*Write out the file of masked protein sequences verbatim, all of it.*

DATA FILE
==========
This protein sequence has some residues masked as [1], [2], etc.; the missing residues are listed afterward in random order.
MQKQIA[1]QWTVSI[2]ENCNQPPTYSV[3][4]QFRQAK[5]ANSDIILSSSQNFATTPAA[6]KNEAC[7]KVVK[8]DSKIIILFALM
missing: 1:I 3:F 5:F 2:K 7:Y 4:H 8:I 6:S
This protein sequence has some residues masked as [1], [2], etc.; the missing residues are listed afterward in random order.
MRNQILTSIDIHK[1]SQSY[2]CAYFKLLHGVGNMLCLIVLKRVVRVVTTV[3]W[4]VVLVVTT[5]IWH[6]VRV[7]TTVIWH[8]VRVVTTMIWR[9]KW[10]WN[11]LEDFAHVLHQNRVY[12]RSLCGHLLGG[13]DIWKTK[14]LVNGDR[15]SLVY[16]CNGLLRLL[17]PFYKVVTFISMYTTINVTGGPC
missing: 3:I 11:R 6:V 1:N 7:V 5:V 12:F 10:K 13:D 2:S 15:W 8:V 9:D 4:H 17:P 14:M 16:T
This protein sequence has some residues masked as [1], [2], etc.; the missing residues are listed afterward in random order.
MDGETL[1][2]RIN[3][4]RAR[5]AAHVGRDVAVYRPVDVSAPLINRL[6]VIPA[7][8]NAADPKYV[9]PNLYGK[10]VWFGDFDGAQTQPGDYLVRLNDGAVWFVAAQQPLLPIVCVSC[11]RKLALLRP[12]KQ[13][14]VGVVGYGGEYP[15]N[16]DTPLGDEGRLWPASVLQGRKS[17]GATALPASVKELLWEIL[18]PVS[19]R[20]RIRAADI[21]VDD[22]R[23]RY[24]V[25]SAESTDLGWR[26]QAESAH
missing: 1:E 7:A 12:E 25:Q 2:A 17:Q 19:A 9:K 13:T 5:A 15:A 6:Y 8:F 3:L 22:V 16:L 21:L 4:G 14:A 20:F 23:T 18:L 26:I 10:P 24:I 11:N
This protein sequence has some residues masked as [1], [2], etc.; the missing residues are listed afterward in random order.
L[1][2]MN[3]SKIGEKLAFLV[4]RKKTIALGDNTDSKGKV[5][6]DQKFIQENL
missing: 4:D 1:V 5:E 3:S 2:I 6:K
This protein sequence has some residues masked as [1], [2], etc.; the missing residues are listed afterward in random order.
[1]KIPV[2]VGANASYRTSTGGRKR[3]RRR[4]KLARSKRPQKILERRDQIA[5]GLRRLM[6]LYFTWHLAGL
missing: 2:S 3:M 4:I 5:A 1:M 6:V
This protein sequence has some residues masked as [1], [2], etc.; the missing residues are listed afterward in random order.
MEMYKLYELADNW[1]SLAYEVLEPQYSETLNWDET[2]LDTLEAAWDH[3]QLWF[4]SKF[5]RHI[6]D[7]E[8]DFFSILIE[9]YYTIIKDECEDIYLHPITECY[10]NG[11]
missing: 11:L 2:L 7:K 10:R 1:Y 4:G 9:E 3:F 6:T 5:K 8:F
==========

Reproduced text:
This protein sequence has some residues masked as [1], [2], etc.; the missing residues are listed afterward in random order.
MQKQIA[1]QWTVSI[2]ENCNQPPTYSV[3][4]QFRQAK[5]ANSDIILSSSQNFATTPAA[6]KNEAC[7]KVVK[8]DSKIIILFALM
missing: 1:I 3:F 5:F 2:K 7:Y 4:H 8:I 6:S
This protein sequence has some residues masked as [1], [2], etc.; the missing residues are listed afterward in random order.
MRNQILTSIDIHK[1]SQSY[2]CAYFKLLHGVGNMLCLIVLKRVVRVVTTV[3]W[4]VVLVVTT[5]IWH[6]VRV[7]TTVIWH[8]VRVVTTMIWR[9]KW[10]WN[11]LEDFAHVLHQNRVY[12]RSLCGHLLGG[13]DIWKTK[14]LVNGDR[15]SLVY[16]CNGLLRLL[17]PFYKVVTFISMYTTINVTGGPC
missing: 3:I 11:R 6:V 1:N 7:V 5:V 12:F 10:K 13:D 2:S 15:W 8:V 9:D 4:H 17:P 14:M 16:T
This protein sequence has some residues masked as [1], [2], etc.; the missing residues are listed afterward in random order.
MDGETL[1][2]RIN[3][4]RAR[5]AAHVGRDVAVYRPVDVSAPLINRL[6]VIPA[7][8]NAADPKYV[9]PNLYGK[10]VWFGDFDGAQTQPGDYLVRLNDGAVWFVAAQQPLLPIVCVSC[11]RKLALLRP[12]KQ[13][14]VGVVGYGGEYP[15]N[16]DTPLGDEGRLWPASVLQGRKS[17]GATALPASVKELLWEIL[18]PVS[19]R[20]RIRAADI[21]VDD[22]R[23]RY[24]V[25]SAESTDLGWR[26]QAESAH
missing: 1:E 7:A 12:E 25:Q 2:A 17:Q 19:A 9:K 13:T 5:A 15:A 6:Y 8:F 3:L 22:V 16:L 21:L 4:G 14:A 20:F 23:T 18:L 26:I 10:P 24:I 11:N
This protein sequence has some residues masked as [1], [2], etc.; the missing residues are listed afterward in random order.
L[1][2]MN[3]SKIGEKLAFLV[4]RKKTIALGDNTDSKGKV[5][6]DQKFIQENL
missing: 4:D 1:V 5:E 3:S 2:I 6:K
This protein sequence has some residues masked as [1], [2], etc.; the missing residues are listed afterward in random order.
[1]KIPV[2]VGANASYRTSTGGRKR[3]RRR[4]KLARSKRPQKILERRDQIA[5]GLRRLM[6]LYFTWHLAGL
missing: 2:S 3:M 4:I 5:A 1:M 6:V
This protein sequence has some residues masked as [1], [2], etc.; the missing residues are listed afterward in random order.
MEMYKLYELADNW[1]SLAYEVLEPQYSETLNWDET[2]LDTLEAAWDH[3]QLWF[4]SKF[5]RHI[6]D[7]E[8]DFFSILIE[9]YYTIIKDECEDIYLHPITECY[10]NG[11]
missing: 11:L 2:L 7:K 10:R 1:Y 4:G 9:E 3:F 6:T 5:K 8:F